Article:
Somebody feels he is guilty and he carries the weight and burden of that guilt, and becomes ineffective, moribund, melancholy, loses his vitality. Why is Uncle Joe found drinking so much? – Because he is guilty that he ran over his own dog in his drunkenness. Guilty of drinking, he drinks even more to drown his guilt in the drink. That’s what guilt does; it perpetuates the mistake instead of correcting it. It appears as if guilt is ashamed of the mistake; but if you’ll look carefully, you will find that guilt often defends and perpetuates the mistake. So, it’s alright to feel guilty, but do check whether your guilt is a truly transformative force. If it is not transforming you, then it’s self-deception.

Q: As you said about the transformation, I think I have the confidence to transform myself. But when this thing is continuously reminded, that confidence shakes.

AP: You don’t need confidence, you need realization. When you really see what you have turned yourself into, then transformation spontaneously happens. You don’t need to feel confident or sure or secure or capable. Neither is your capability needed, nor is your confidence needed, nor is your sureness needed; what is needed is the honest, direct, brutal realization of what you have become. And then there is no space left for idle rumination, then there is instant action.

It’s almost like discovering that a snake has fallen on your shoulder or on your neck. Do you sit cursing your bad luck and cry and weep and sing a melancholy song? Is that what you do? The moment you discover that this is what has happened to you, there is a spontaneous action. Mostly, the spontaneous action is a blind reaction, but it can be a wise action as well.

What is certain is that with the snake on your shoulder, singing sad songs about mass misfortune will not help. Even the snake won’t be amused, it may, however, get irritated. Do you see the urgency of the situation? “This is what I have become, this is what things are like; now how do I dare not change? I will have to change, I have no option.” And then all your energy flows into the transformation. You do not reserve your energy to spend in self-pity. Have you observed how much energy it requires to wallow in self-pity? 24 hours you can keep crying over your own fallen state, keep cursing your luck, keep pitying your stars. Self-pity requires a tremendous amount of energy.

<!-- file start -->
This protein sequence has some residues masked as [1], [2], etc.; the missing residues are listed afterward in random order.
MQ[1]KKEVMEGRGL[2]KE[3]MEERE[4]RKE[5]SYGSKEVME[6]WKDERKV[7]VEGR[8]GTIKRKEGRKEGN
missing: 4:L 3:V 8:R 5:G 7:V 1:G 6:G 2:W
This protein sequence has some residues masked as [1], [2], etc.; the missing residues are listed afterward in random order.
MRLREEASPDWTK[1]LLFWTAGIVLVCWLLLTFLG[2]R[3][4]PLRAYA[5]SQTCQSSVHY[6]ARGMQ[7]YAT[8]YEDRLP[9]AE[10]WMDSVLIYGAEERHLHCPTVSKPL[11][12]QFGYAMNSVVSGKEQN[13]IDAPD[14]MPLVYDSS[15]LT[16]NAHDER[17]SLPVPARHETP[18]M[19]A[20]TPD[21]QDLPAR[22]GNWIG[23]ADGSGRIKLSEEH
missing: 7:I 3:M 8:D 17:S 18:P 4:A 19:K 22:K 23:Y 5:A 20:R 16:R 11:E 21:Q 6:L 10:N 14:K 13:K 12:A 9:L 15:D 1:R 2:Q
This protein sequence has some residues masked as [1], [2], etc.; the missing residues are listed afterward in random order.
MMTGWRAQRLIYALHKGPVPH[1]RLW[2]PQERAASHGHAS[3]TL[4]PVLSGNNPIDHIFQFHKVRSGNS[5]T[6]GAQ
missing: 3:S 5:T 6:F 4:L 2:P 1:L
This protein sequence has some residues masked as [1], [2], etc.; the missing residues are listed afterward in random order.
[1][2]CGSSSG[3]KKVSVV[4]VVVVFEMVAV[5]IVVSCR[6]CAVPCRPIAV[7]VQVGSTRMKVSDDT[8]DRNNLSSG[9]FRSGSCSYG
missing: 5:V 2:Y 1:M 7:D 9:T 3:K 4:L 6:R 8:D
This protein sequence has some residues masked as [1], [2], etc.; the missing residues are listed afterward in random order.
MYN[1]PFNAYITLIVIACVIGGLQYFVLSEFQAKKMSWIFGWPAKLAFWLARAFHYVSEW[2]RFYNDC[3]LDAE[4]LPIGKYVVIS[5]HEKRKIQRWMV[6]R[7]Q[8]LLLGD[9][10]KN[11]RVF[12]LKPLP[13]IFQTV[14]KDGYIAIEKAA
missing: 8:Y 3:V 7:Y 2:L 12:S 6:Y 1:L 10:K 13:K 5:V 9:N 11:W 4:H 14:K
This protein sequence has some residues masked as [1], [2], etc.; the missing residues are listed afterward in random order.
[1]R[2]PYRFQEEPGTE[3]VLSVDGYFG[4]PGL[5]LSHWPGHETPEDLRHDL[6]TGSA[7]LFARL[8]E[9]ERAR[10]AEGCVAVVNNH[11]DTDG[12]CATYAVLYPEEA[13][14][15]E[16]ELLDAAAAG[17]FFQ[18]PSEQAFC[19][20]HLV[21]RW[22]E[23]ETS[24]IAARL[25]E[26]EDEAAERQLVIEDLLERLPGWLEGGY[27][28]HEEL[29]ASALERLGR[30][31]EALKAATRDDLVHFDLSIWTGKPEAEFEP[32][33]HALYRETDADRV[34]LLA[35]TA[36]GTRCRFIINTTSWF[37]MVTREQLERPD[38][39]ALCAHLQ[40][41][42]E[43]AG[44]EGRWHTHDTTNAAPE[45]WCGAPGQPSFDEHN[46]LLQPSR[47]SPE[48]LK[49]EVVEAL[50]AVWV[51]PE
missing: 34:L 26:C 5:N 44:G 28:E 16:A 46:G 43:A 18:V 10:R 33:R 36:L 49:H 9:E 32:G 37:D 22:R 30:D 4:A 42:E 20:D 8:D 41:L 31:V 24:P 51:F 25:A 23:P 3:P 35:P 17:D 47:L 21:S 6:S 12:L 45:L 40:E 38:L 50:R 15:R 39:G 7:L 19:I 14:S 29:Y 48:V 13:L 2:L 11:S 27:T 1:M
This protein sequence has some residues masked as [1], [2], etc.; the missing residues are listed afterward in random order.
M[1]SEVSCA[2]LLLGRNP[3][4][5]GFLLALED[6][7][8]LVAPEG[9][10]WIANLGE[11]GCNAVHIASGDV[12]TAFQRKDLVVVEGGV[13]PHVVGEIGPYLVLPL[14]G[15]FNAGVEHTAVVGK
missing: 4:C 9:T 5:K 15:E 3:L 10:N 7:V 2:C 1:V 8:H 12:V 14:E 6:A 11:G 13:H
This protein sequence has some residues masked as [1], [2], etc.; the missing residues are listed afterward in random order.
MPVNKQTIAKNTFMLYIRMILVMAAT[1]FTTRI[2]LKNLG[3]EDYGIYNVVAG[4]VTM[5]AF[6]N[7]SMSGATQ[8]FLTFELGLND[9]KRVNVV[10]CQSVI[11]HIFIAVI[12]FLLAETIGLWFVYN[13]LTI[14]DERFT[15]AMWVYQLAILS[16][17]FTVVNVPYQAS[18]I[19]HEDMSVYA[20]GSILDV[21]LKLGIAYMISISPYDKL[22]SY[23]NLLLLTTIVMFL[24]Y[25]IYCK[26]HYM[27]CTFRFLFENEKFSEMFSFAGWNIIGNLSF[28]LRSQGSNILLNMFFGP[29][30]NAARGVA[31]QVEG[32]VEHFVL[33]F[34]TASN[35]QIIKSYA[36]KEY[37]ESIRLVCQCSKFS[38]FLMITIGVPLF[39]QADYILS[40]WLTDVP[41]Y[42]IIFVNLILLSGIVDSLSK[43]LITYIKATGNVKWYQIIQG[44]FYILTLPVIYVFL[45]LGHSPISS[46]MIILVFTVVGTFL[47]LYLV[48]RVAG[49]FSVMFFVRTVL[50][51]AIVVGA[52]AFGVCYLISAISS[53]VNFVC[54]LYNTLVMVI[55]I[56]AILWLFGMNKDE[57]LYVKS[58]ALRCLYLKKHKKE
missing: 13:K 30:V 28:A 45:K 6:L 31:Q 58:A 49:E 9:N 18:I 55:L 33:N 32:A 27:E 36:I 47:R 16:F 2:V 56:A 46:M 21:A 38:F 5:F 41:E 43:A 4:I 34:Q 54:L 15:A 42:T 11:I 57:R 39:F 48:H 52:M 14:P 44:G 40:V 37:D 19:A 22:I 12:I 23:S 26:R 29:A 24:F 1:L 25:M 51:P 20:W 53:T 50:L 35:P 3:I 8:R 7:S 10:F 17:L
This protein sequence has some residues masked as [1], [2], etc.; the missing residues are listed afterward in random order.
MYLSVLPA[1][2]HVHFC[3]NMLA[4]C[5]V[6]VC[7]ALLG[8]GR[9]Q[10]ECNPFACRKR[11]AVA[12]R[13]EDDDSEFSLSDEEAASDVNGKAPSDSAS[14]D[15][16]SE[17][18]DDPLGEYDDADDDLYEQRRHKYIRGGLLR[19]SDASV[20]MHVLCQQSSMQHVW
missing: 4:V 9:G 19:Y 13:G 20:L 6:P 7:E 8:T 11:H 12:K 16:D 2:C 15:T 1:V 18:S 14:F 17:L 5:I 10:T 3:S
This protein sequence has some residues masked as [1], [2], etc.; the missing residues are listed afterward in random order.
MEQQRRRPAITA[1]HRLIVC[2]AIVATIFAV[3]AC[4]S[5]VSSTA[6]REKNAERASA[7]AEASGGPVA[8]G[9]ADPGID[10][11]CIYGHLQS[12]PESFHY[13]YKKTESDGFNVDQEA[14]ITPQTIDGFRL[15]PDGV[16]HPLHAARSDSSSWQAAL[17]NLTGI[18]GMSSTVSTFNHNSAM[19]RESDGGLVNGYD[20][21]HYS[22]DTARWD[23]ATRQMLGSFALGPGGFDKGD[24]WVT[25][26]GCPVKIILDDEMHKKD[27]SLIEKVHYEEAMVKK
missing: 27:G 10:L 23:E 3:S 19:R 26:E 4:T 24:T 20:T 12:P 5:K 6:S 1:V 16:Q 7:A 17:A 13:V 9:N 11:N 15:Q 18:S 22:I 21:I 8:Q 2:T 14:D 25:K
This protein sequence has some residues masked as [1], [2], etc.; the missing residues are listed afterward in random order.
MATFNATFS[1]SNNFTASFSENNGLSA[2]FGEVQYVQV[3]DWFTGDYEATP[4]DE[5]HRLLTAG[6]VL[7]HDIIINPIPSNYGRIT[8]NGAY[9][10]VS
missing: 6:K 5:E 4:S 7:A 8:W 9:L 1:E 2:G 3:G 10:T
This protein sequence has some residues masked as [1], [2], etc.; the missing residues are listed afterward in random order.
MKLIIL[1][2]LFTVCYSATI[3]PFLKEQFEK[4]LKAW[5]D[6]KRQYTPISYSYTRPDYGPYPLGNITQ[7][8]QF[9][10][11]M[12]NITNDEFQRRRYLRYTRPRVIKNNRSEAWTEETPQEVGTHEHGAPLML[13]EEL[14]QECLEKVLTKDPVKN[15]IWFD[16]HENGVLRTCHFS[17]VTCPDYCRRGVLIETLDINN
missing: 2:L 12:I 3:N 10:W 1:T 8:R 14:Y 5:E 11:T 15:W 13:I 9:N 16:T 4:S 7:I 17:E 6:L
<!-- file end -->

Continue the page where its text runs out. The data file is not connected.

Once you see that transformation is needed, then you don’t reserve any energy for self-pity. Then you say, “Whatever I have must go towards self-transformation”, and that’s one sure sign. If you are really committed to self-transformation, you will find that you are not reserving your energy, your resources, for anything else. You will say, “Whatever I have must be put to the service of the real.” You will not come empty-handed to the real thing. You will not say, “You know, all that I had has already been spent; now I have come to pay lip service to spiritual transformation.”

And remember that the snake is not really interested in messing with you; snakes bite us usually when we act foolishly with them. That’s true for both physical snakes and mental snakes. All your troubles, they do not want to remain around your neck or on your shoulder or in your mind; if they harm you, it is because you do not know how to handle them. If they harm you, it is because you overhandle them. The snake would have probably fallen on your shoulder and then slithered away, but you kept entertaining it with your heartfelt songs, so it gave you the audience and then the bite. Now don’t blame the snake, blame your own lyrics and tunes and credentials as a singer.